August 23, 2013

FREE Bald Eagle program Sat at 2 pm

Bald Eagle Migration Day

Carbon Co Environmental Center educator Franklin Klock with bald eagle

Visit Hawk Mountain Sanctuary on Saturday, August 24 and see a live bald eagle up close during a FREE 2 pm presentation by the Carbon County Environmental Center. This  eagle show is part of the Sanctuary's annual Bald Eagle Migration Day and will be held in the outdoor amphitheater.

Bald Eagle Migration Day is designed to remind visitors that late August and early September can be the best time to see bald eagles in the wild as they migrate south past the Sanctuary lookouts. At this time of year visitors have more than a 50 percent chance of seeing one on any given day.  

“Eagles are on the rise, and now more than ever you have a chance of seeing one at Hawk Mountain,” says Mary Linkevich, a spokesperson for the Sanctuary. “In fact, on Wednesday, August 14, several members counted 21 bald eagles,” she added.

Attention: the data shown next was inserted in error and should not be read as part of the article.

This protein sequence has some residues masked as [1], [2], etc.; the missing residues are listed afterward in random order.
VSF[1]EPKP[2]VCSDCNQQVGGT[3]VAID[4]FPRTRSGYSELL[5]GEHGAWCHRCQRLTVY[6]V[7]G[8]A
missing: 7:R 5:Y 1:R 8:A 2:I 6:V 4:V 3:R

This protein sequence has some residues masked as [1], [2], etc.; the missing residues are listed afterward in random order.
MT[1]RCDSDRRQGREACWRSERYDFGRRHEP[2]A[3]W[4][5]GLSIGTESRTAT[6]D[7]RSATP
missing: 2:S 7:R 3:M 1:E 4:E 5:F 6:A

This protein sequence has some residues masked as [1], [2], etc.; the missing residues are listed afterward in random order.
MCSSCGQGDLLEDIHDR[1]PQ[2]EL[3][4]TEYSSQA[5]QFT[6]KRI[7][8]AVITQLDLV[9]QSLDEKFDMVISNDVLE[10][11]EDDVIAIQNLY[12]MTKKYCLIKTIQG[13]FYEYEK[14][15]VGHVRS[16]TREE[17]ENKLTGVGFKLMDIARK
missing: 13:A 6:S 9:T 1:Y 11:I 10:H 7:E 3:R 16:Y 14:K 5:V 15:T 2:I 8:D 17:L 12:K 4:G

Children who walk with an adult to the lookout will be invited to participate in a simple eagle counting activity, tallying the number of eagles that pass and noting the time, just like the Sanctuary biologists. Children who return their activity sheet to the Visitor Center will have their name entered to win a special bald eagle-themed prize, and they need not be present to win. Also at the Visitor Center will be free information about eagles, their conservation status and their natural history, and some simple and fun take-home activities and factsheets.

About the Bald Eagle
Perhaps the most easily recognized raptor, adult bald eagles are easily distinguished by the white head feathers that stand out against the bird’s dark brown body, but they won't appear until the bird is at least four or five years old. First-year eagles tend to be brown overall or have white mottling on the underside of its wings. In the second and third year, the birds show heavy white streaking on the breast, and a year later, may have a nearly-white head with dark ‘smudges’.

            To identify an eagle at any age, look for a thick, barrel-like body, plank-like wings, an enormous beak and bright yellow feet. In flight, bald eagles are enormous: the wingspan may reach as wide as 7.5 feet and the bird can weigh up to 14 pounds. In comparison, the more commonly seen red-tailed hawk weighs just 1.5 to 3 pounds and has a wingspan less than half the eagle.

Berks County